How would I be a different person if I lived somewhere else?
Students will explore the driving question by exploring poetry and stories that have an emphasis on place to examine the ideas of how texts are geographically constructed and how both texts and geography impact identity. A field trip to a local First Peoples resource centre where the students learn about the connections between oral history, and place in First Peoples cultures is intended to spark inquiry within the students. In groups they will use literary analysis techniques to explore poems and stories relating to place and identity. Guest speakers representing different viewpoints will come into the classroom and provide the students with a variety of perspectives. Students will then begin composing a poem of their own making that shows the relationship between place and their own identity. Practicing performing this poem in front of their peers will then allow the students a chance to give each other feedback and make revisions in order to prepare them for their final performance to the greater community.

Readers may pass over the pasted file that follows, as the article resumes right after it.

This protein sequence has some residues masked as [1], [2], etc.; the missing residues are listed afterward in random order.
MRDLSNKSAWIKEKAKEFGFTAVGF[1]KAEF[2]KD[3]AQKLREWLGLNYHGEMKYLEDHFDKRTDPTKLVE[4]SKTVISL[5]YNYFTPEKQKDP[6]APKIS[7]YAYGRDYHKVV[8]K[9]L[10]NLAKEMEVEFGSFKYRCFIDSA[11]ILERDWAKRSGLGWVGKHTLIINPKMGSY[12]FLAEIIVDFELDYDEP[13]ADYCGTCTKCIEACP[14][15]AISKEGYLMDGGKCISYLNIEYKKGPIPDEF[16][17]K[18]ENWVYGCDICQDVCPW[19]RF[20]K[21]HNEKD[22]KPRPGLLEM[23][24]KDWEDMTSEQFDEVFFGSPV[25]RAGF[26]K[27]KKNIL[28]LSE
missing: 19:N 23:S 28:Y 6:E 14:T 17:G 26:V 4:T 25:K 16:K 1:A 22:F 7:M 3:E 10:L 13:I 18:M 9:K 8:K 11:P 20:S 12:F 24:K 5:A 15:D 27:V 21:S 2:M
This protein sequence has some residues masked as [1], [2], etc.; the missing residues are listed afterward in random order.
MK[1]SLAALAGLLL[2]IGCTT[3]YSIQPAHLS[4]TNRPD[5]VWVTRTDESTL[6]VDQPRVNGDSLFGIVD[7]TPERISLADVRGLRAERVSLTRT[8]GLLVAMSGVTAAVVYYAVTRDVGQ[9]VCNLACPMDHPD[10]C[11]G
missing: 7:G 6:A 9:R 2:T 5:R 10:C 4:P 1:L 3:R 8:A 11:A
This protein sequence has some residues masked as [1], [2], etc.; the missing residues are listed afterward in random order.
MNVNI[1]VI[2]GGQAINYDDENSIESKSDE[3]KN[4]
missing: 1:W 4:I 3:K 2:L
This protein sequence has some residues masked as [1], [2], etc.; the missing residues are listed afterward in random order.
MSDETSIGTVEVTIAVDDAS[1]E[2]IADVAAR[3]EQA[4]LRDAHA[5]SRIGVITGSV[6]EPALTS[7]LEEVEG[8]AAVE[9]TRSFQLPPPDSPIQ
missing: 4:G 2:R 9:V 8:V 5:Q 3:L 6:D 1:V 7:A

CONNECTIONS AND PERSPECTIVES:
This project connects to our school’s mission of challenging students to be creative and grow, by pushing them outside of their comfort zone and by causing them to reflect on important matters like identity formation that they might not consider otherwise. It also helps them to practice acceptance and inclusiveness by learning about stories from a variety of backgrounds and cultures that might be different from their own, yet also showing the similarities they have. Providing them a chance to perform publicly allows for them to integrate and develop relationships with their local community.